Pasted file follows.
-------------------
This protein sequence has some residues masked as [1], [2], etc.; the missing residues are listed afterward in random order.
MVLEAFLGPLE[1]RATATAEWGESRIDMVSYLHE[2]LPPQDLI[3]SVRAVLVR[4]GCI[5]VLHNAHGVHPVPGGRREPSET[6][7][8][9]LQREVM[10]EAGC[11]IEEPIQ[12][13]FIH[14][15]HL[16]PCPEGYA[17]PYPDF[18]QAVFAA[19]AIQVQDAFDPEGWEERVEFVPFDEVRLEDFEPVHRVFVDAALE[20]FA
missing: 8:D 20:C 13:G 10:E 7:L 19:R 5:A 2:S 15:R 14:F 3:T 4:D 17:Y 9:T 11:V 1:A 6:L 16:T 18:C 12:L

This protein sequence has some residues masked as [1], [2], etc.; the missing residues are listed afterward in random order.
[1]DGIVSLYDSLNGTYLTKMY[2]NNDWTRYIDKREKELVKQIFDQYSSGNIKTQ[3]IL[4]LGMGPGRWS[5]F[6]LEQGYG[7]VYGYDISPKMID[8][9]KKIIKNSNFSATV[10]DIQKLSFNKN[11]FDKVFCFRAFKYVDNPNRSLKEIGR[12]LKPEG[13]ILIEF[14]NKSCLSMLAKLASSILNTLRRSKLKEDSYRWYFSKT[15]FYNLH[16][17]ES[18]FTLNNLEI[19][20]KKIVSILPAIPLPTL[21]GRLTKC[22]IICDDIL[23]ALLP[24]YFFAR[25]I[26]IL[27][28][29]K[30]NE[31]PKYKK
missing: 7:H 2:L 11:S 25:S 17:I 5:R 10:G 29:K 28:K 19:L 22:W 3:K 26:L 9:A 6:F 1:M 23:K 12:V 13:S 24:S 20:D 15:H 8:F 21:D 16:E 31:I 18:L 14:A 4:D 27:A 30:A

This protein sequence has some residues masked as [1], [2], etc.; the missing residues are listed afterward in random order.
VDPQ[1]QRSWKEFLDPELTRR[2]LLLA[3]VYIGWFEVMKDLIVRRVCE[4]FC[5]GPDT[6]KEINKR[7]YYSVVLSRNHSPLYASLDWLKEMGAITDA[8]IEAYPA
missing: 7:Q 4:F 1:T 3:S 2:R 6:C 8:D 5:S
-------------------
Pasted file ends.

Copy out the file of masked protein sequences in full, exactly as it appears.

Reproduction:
This protein sequence has some residues masked as [1], [2], etc.; the missing residues are listed afterward in random order.
MVLEAFLGPLE[1]RATATAEWGESRIDMVSYLHE[2]LPPQDLI[3]SVRAVLVR[4]GCI[5]VLHNAHGVHPVPGGRREPSET[6][7][8][9]LQREVM[10]EAGC[11]IEEPIQ[12][13]FIH[14][15]HL[16]PCPEGYA[17]PYPDF[18]QAVFAA[19]AIQVQDAFDPEGWEERVEFVPFDEVRLEDFEPVHRVFVDAALE[20]FA
missing: 8:D 20:C 13:G 10:E 7:L 19:R 5:A 2:S 15:R 14:F 3:T 4:D 17:Y 9:T 11:V 1:A 6:L 16:T 18:C 12:L

This protein sequence has some residues masked as [1], [2], etc.; the missing residues are listed afterward in random order.
[1]DGIVSLYDSLNGTYLTKMY[2]NNDWTRYIDKREKELVKQIFDQYSSGNIKTQ[3]IL[4]LGMGPGRWS[5]F[6]LEQGYG[7]VYGYDISPKMID[8][9]KKIIKNSNFSATV[10]DIQKLSFNKN[11]FDKVFCFRAFKYVDNPNRSLKEIGR[12]LKPEG[13]ILIEF[14]NKSCLSMLAKLASSILNTLRRSKLKEDSYRWYFSKT[15]FYNLH[16][17]ES[18]FTLNNLEI[19][20]KKIVSILPAIPLPTL[21]GRLTKC[22]IICDDIL[23]ALLP[24]YFFAR[25]I[26]IL[27][28][29]K[30]NE[31]PKYKK
missing: 7:H 2:L 11:S 25:S 17:I 5:R 10:G 29:K 28:K 19:L 22:W 3:K 26:L 9:A 6:F 1:M 23:K 12:V 13:S 24:S 20:D 15:H 8:F 21:D 16:E 31:I 18:L 14:A 4:D 27:A 30:A

This protein sequence has some residues masked as [1], [2], etc.; the missing residues are listed afterward in random order.
VDPQ[1]QRSWKEFLDPELTRR[2]LLLA[3]VYIGWFEVMKDLIVRRVCE[4]FC[5]GPDT[6]KEINKR[7]YYSVVLSRNHSPLYASLDWLKEMGAITDA[8]IEAYPA
missing: 7:Q 4:F 1:T 3:S 2:R 6:C 8:D 5:S